I mentioned a while back that I was working on creating long-term goals for myself. I still haven’t decided on any specific LightWave projects or concepts, but that doesn’t mean that I should procrastinate working on improving my artistic skills. To help stoke my creativity, I have created goals that provide simple structure to my day/week.

Write in a Logbook (every day)

I got this idea from a book I recently read (more on that in a future post). Basically, I plan on adding a new entry every day to log what I did. It doesn’t have to be long or detailed, it’s strictly a log book. I can write as much or as little as I want, as long as I at least cover the main points of what I did that day. This is a quick and easy way to reflect on the day, hopefully to revel in the positives or, if necessary, to help work out any negatives.

Meditate (every day)

I have tried meditation on and off for years but I am never able to stick with it. There is a mountain of scientific evidence showing the benefits of meditation and I genuinely enjoy the feeling of quiet and peace once I am done with a session. Considering that a session can be as short as 10 minutes, I am disappointed that I haven’t pursued this more actively. Taking 10 minutes out of my day should be easy, as long as I can muster up the discipline to initiate that meditation session each day.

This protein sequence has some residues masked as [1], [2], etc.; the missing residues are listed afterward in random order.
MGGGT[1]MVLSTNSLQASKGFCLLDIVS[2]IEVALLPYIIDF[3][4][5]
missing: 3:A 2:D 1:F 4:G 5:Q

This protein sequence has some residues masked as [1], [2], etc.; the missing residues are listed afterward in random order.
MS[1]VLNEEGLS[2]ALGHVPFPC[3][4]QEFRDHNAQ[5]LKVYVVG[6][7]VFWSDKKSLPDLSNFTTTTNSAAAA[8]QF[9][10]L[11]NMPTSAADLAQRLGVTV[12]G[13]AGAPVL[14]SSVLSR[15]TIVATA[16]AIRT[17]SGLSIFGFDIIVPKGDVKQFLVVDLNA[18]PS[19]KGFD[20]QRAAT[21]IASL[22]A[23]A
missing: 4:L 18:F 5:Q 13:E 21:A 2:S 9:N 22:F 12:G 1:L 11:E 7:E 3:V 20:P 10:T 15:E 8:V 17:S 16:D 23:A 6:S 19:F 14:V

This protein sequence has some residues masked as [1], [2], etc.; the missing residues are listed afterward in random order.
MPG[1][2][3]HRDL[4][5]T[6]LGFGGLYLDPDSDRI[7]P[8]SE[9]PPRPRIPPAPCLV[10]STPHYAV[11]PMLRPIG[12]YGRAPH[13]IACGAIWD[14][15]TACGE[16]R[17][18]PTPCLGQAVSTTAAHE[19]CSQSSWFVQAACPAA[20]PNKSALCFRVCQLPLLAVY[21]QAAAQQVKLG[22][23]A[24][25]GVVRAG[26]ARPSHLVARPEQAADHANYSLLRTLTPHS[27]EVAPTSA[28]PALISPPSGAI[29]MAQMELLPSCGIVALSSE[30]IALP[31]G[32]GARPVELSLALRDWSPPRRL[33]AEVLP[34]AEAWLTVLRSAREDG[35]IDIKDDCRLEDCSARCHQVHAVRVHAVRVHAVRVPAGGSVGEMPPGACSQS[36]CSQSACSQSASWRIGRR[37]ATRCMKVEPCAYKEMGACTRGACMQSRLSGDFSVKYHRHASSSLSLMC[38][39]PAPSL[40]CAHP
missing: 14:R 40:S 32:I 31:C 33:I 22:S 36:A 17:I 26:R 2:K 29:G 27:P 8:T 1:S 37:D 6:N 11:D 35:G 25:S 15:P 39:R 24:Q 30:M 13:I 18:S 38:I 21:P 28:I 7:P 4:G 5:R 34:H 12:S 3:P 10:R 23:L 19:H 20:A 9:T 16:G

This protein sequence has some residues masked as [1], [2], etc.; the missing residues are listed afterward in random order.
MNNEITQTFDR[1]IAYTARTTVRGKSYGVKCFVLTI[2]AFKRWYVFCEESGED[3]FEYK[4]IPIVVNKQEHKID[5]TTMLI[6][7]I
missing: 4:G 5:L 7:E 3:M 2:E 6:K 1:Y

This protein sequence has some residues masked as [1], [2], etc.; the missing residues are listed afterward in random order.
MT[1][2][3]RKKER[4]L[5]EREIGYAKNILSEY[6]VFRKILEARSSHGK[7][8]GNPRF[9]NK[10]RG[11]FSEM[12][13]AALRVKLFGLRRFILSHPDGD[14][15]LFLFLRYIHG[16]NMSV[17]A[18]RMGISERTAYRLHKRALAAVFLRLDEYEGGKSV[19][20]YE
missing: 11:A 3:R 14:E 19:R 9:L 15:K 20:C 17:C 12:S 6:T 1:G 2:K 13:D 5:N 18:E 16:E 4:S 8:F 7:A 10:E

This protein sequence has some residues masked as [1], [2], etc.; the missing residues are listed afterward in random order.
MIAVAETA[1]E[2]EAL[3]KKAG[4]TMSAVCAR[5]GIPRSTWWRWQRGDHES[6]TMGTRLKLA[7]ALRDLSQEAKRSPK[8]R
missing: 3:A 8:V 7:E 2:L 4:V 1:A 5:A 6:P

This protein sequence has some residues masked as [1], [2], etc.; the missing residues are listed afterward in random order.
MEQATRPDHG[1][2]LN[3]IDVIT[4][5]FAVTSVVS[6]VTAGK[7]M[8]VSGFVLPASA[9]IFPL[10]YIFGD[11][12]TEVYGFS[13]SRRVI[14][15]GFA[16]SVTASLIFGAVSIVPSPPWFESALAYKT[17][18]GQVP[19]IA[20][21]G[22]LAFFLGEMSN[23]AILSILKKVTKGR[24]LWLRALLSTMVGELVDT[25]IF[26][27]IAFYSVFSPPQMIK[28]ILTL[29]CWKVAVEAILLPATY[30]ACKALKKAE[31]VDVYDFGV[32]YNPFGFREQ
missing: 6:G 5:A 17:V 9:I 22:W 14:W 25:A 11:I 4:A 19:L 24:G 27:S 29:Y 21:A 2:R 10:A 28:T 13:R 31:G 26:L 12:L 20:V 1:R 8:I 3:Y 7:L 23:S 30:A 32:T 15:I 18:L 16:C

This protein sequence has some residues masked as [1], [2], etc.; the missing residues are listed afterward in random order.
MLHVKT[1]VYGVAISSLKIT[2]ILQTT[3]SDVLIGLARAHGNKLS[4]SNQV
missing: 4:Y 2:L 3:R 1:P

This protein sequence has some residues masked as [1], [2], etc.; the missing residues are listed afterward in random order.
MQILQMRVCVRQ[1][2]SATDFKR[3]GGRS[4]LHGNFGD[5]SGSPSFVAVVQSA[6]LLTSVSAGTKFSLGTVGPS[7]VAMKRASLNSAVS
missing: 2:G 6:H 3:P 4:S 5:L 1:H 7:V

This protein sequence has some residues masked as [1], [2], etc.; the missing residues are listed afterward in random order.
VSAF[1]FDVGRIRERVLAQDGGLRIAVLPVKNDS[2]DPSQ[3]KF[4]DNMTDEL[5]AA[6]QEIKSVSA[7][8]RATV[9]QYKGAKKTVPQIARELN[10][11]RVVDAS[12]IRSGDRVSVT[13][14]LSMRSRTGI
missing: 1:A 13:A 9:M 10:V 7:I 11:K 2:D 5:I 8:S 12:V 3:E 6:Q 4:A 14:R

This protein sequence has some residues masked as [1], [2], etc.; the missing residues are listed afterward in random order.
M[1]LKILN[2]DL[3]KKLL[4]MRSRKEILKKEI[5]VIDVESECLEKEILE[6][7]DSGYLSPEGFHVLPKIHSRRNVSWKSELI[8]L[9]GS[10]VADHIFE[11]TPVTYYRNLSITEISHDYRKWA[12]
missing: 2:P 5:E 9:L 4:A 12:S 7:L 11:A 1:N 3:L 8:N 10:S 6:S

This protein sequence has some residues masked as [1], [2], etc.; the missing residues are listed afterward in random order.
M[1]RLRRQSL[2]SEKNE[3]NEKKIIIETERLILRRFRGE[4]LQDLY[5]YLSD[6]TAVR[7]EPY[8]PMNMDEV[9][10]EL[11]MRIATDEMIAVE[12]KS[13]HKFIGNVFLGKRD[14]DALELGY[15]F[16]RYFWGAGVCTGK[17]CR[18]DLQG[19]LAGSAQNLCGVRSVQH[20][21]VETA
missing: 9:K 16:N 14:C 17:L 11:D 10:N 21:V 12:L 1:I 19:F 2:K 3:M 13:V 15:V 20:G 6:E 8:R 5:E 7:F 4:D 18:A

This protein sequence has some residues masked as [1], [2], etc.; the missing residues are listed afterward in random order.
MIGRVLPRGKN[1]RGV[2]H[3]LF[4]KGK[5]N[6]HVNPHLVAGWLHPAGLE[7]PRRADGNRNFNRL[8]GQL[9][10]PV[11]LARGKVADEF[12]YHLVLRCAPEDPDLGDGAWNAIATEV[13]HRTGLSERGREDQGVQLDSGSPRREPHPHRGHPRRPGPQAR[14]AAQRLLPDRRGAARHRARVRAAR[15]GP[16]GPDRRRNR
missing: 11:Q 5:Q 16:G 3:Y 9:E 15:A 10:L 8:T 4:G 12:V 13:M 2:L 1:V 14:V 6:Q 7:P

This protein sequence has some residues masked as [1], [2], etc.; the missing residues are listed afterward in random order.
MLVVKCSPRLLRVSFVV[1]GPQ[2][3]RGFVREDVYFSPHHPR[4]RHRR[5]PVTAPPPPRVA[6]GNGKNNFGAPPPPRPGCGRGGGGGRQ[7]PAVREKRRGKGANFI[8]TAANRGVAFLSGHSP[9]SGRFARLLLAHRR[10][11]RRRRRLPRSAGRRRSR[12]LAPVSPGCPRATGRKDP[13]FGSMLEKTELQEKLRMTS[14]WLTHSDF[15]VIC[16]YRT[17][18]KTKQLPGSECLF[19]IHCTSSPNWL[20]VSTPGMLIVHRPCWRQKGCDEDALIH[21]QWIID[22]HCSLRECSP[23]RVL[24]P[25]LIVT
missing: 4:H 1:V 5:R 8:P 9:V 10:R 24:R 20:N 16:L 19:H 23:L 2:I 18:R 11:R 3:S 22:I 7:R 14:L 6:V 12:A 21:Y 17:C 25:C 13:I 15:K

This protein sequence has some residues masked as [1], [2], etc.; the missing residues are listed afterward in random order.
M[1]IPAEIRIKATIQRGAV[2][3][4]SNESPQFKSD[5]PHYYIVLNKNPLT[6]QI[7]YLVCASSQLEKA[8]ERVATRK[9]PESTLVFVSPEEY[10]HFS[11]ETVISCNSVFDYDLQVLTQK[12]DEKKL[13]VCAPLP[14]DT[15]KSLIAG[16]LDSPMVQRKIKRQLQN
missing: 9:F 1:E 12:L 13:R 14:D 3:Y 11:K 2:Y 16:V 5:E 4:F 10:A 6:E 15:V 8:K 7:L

Exercise (twice a week)

I hope I don’t have to explain why exercising is beneficial! In my mid-twenties, I was exercising nearly every day and I was in great shape. Ten years later, I’m in decent shape but I don’t exercise enough (especially now that I’m in the suburbs and don’t walk around nearly as much). I exercise sporadically, but I want to get back into a more regular exercise regimen. So, my goal is to work out at least twice per week.

LightWave (four times a week)

Although I don’t have any specific goals for creating within LightWave, I want to explore the software more in depth and get better at using it. So, my goal is to use LightWave at least four times per week (where each session lasts at least an hour). I hope to exceed that minimum, but I think four hours per week is a good start. For now, I’ll come up with simple ideas to practice and improve my skills. For example, I just started working on a simple outdoor scene which I will try to light in multiple different times of the day — early morning, afternoon, sunset, and night.

Tracking My Goals

Setting goals is meaningless if you don’t have a way to track your progress. I am using another idea from a book to track my goals — I have created a weekly checklist to track my progress. The checklist is on paper, with empty boxes for all of my tasks that I need to complete that week. I cross off the empty box when I complete one of the tasks.

I created the checklist in Excel and printed it out, so I am able to fit 8 weeks worth of goals onto a single piece of paper (printed in landscape mode and folded in half). I hope that seeing my previous success (and the filled boxes) will motivate me to stick to my goals, and to keep filling in more boxes to avoid breaking any streaks I have going.

I started the checklist last week, and so far I’m doing pretty well. I met all of my goals except that I missed meditation twice, but even 5 days of out 7 is a good start for my first week.